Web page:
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Nearly two-thirds of Americans live paycheck to paycheck, study shows

Personal finance experts offer some advice for getting spending under control

Living paycheck to paycheck concept
Photo (c) Nuthawut Somsuk - Getty Images
If you break into a cold sweat at the end of each month, hoping you have enough in your checking account to get to the next payday, you are not alone. A new study from LendingClub Corporation found that nearly two-thirds of the U.S. population lives paycheck to paycheck.

The authors describe living paycheck to paycheck as “the dominant way people manage their cash flow” in the U.S. The practice is common among all income groups.

By its very definition, living paycheck to paycheck means you aren’t putting any money in savings or building an investment portfolio. As long as they pay their bills on time, these consumers remain creditworthy, but it just takes one unexpected car or home repair bill to change that.

The problem with debt

Jay Zigmont, a certified financial planner (CFP) and founder of Live, Learn, Plan, says many people find themselves in a paycheck to paycheck pattern after they run up large credit card balances.

“The challenge for many people who live paycheck to paycheck is that they are spending too much and are stuck in the debt cycle,” Zigmont told ConsumerAffairs. “Debt steals from your future and it is never more obvious than when you are living paycheck to paycheck. Debt is used to 'make it through' week to week, but each time you use it the result is the next week is harder.”

Clark Howard, personal finance author and host of the Clark Howard Podcast, says most people living from payday to payday choose to live that way. They could probably save if they wanted to.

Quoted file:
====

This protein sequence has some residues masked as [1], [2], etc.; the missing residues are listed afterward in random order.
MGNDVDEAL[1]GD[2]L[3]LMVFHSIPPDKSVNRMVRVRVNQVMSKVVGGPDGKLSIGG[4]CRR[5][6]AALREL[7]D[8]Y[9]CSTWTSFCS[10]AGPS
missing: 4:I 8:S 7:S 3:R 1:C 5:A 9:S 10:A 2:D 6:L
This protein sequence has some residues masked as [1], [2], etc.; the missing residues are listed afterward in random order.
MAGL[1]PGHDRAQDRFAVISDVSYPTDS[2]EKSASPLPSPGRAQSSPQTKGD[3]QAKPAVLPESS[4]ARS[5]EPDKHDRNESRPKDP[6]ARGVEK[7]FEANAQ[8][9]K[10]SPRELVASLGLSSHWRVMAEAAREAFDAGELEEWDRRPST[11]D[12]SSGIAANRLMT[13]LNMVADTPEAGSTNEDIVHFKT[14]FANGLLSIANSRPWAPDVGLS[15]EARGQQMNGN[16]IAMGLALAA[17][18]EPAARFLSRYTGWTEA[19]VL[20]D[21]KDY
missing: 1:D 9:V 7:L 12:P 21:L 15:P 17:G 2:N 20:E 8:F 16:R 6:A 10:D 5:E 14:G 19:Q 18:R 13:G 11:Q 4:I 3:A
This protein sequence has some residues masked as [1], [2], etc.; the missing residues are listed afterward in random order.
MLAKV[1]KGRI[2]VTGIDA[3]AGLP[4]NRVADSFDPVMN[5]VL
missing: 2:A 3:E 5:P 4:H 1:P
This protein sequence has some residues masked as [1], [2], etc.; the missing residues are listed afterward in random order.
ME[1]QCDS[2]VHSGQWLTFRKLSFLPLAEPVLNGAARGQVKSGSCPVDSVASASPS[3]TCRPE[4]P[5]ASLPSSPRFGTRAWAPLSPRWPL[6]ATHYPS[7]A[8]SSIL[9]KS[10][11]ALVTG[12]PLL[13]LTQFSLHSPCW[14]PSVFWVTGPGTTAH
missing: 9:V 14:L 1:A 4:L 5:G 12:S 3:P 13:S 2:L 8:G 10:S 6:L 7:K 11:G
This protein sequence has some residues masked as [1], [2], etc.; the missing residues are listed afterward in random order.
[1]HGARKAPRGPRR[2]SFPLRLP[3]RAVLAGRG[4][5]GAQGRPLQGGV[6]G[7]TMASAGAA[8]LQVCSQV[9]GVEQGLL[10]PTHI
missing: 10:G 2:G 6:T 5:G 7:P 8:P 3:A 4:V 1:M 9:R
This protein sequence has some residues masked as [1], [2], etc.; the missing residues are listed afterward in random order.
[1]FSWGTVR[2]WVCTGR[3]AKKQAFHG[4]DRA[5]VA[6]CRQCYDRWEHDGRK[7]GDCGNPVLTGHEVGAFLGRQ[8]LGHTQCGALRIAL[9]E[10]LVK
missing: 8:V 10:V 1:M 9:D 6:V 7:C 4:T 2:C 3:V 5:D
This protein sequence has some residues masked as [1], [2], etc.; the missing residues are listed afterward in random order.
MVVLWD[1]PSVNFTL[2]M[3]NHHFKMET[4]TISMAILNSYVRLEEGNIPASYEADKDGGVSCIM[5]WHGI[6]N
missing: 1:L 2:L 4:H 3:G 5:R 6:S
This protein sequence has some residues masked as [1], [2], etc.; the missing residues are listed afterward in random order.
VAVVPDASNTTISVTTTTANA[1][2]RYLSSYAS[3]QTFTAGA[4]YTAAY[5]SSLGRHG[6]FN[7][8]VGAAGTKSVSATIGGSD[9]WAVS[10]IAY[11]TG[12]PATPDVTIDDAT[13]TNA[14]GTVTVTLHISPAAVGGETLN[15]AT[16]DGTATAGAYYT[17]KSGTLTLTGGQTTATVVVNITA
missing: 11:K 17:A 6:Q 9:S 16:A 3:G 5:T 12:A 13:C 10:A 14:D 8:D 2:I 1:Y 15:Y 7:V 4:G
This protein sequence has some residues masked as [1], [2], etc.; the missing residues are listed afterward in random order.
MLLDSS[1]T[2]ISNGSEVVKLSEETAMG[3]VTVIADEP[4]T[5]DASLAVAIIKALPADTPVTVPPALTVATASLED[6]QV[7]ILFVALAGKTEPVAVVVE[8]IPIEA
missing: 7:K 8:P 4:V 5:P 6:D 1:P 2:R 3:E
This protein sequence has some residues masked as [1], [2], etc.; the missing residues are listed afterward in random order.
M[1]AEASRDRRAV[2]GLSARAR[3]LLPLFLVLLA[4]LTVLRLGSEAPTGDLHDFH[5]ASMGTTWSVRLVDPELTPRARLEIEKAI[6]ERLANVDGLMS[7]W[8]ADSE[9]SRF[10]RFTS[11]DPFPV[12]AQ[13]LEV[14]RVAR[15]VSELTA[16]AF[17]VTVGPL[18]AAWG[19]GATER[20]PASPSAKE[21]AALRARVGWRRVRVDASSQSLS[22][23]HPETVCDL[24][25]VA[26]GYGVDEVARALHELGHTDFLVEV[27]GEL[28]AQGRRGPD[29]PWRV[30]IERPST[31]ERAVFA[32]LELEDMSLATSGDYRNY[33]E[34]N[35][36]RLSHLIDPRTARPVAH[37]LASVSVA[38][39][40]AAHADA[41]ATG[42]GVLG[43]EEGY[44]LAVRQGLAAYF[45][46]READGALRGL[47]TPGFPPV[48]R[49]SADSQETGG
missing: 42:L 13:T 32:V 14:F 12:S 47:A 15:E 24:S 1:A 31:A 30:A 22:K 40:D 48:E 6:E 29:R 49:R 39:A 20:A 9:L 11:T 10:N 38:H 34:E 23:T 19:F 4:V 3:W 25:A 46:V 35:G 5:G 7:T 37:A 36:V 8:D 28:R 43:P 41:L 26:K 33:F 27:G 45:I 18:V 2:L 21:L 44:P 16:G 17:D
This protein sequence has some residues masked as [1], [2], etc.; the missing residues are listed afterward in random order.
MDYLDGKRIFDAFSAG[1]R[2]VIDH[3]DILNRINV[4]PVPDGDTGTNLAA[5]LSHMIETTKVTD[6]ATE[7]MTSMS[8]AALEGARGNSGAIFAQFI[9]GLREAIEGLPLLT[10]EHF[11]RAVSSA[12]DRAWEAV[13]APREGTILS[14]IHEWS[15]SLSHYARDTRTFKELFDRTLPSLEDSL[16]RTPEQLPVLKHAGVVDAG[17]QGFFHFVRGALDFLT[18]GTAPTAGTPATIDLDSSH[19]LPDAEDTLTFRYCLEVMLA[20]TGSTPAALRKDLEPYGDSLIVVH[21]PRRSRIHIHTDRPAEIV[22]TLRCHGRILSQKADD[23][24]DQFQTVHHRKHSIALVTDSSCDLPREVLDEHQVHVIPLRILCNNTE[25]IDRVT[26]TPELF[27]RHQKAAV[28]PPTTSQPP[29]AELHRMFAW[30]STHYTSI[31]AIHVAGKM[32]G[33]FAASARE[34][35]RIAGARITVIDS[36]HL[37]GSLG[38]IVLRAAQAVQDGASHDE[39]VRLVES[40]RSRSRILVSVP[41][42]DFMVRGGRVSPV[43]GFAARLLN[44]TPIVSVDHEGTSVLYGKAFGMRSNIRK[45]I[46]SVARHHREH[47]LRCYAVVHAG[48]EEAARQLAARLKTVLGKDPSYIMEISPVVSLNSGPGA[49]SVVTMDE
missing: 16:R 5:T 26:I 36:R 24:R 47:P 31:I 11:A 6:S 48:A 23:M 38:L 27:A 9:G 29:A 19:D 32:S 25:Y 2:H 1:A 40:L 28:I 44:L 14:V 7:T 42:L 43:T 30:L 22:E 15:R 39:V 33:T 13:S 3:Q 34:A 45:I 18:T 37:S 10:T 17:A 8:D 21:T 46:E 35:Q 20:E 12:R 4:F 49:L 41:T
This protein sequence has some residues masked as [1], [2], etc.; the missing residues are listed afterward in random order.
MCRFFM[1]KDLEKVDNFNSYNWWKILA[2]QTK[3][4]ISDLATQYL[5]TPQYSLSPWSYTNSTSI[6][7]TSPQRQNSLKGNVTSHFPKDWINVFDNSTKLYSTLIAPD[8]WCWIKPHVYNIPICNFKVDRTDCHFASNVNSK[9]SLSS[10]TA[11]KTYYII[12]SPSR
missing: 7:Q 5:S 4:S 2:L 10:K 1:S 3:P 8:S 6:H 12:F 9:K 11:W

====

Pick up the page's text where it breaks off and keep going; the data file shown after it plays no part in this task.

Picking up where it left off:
“Never was there more clear proof than two years ago when a lot of places in the country were on lockdown,” Howard told us. “The savings rate in the U.S. went to historical levels and people were saving $1 for every $3 they made. Spending dropped like a rock and people paid down debt.”

That’s because movie theaters and restaurants were closed and people weren’t taking trips. For a while, they weren’t even commuting to the office and spending money on gas and lunches.

Back to pre-pandemic spending

The savings rate is now back down to pre-pandemic levels, and debt is increasing. Beyond increasing financial security, Howard says saving money provides a “cushion” in life that can give people greater flexibility.

“People can choose to live their own lives however they please, but the goal is to have more choice and more freedom in life,” Howard said.

Both Howard and Zigmont have advice for people who would like to put a little money away each month. Both say it starts with cutting back on debt.

“Lock your credit cards and stop taking out any new loans,” Zigmont said. “When you don't have debt as an option, you are required to live within your means.”

“I advise that people should take a time out and try to get spending, borrowing, and saving all going in the right direction again,” Howard said. “If you are feeling the stress of the bills and feel out of control, create a budget. It's not about obsessing over a spreadsheet. It's about assessing where you are with the money you have coming in, the expenses going out, and thinking through the spending.”

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